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Figuring out how to apply for college can feel overwhelming. But perfecting your application and getting through the process is easier than you might think.
Here’s how to apply for college in seven easy steps:
- Take the SAT or ACT
- Narrow down your college list
- Complete the FAFSA
- Pay attention to application deadlines
- Gather your application materials
- Submit your application
- Learn about your financing options
1. Take the SAT or ACT
To get into college, you’ll need to complete the SAT or ACT exam. These are standardized tests that assess your readiness for college-level work.
Many students take the exams in their junior year of high school — but keep in mind that you can take the test more than once if you’d like to. The College Board recommends that you take the exam for the first time in the spring of your junior year and then again in the fall of your senior year to get the best score you can ahead of college deadlines.
Beyond taking the SAT or ACT, you’ll also need to do the following:
- Request copies of your high school transcripts
- Request recommendation letters from teachers, guidance counselors, or past managers
- Take other exams (like AP exams or SAT Subject Tests), if applicable
- Complete tours of college campuses
- Draft your application essays
2. Narrow down your college list
It’s a good idea to apply to several schools that you’re interested in — usually around five to eight — so you’ll have a better chance of getting accepted into at least one college. Make sure to include some:
- Top schools: Universities you dream of attending, regardless of their acceptance criteria
- “Stretch” schools: Universities that might not accept you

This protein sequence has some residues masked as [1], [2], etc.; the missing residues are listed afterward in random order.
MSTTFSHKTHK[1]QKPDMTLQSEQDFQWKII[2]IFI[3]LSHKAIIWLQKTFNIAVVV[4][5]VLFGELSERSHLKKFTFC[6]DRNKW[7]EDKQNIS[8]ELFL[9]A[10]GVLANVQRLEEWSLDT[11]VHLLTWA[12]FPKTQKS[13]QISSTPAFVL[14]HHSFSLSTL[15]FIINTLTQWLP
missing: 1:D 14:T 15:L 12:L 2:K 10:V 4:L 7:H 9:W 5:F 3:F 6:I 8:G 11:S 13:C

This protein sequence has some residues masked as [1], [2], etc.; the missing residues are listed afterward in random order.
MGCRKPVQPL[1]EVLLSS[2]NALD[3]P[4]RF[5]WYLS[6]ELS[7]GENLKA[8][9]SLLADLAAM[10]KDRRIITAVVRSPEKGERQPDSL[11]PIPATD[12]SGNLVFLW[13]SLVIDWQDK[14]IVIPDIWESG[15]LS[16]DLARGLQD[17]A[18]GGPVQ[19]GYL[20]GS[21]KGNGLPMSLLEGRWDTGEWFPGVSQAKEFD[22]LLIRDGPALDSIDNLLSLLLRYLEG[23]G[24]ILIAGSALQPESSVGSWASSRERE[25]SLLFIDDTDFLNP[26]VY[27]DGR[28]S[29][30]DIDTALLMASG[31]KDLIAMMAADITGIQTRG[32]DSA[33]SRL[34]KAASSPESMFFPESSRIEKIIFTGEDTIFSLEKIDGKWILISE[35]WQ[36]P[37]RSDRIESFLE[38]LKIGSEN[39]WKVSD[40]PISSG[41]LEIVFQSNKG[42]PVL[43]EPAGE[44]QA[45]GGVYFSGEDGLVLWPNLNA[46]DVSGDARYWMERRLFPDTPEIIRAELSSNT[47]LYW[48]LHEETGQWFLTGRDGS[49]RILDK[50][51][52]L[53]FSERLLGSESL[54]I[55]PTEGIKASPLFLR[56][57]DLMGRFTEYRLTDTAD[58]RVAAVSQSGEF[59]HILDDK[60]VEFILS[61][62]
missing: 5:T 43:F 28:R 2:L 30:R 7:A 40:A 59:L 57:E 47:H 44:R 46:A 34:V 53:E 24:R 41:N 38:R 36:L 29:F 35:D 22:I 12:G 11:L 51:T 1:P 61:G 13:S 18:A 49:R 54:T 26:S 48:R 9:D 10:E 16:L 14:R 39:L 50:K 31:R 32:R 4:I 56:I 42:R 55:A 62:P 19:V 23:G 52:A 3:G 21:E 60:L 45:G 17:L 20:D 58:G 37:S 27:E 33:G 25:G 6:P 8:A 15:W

- “Safe” schools: Universities where you easily meet the criteria
Also keep in mind that most schools charge application fees, which range in cost depending on the school. For example, some application fees range from $35 to $90. Be sure to carefully consider where you’d like to apply so you can save money on application fees.
Learn More: 11 Questions to Ask on Your College Tour
3. Complete the FAFSA
Make sure you fill out the Free Application for Federal Student Aid (FAFSA). This is what the federal government and schools reference when determining what financial aid you qualify for. Depending on your family’s finances, you might qualify for college grants or federal student loans.
When you submit the FAFSA, include every single college you’re interested in on the application to ensure they consider you for all financial aid options.
Some aid is disbursed on a first-come, first-served basis, so be sure to apply as early as possible. You can submit the FAFSA as soon as October 1 of your senior year of high school, and you must submit your application by June 30 of the academic year to be eligible for federal aid.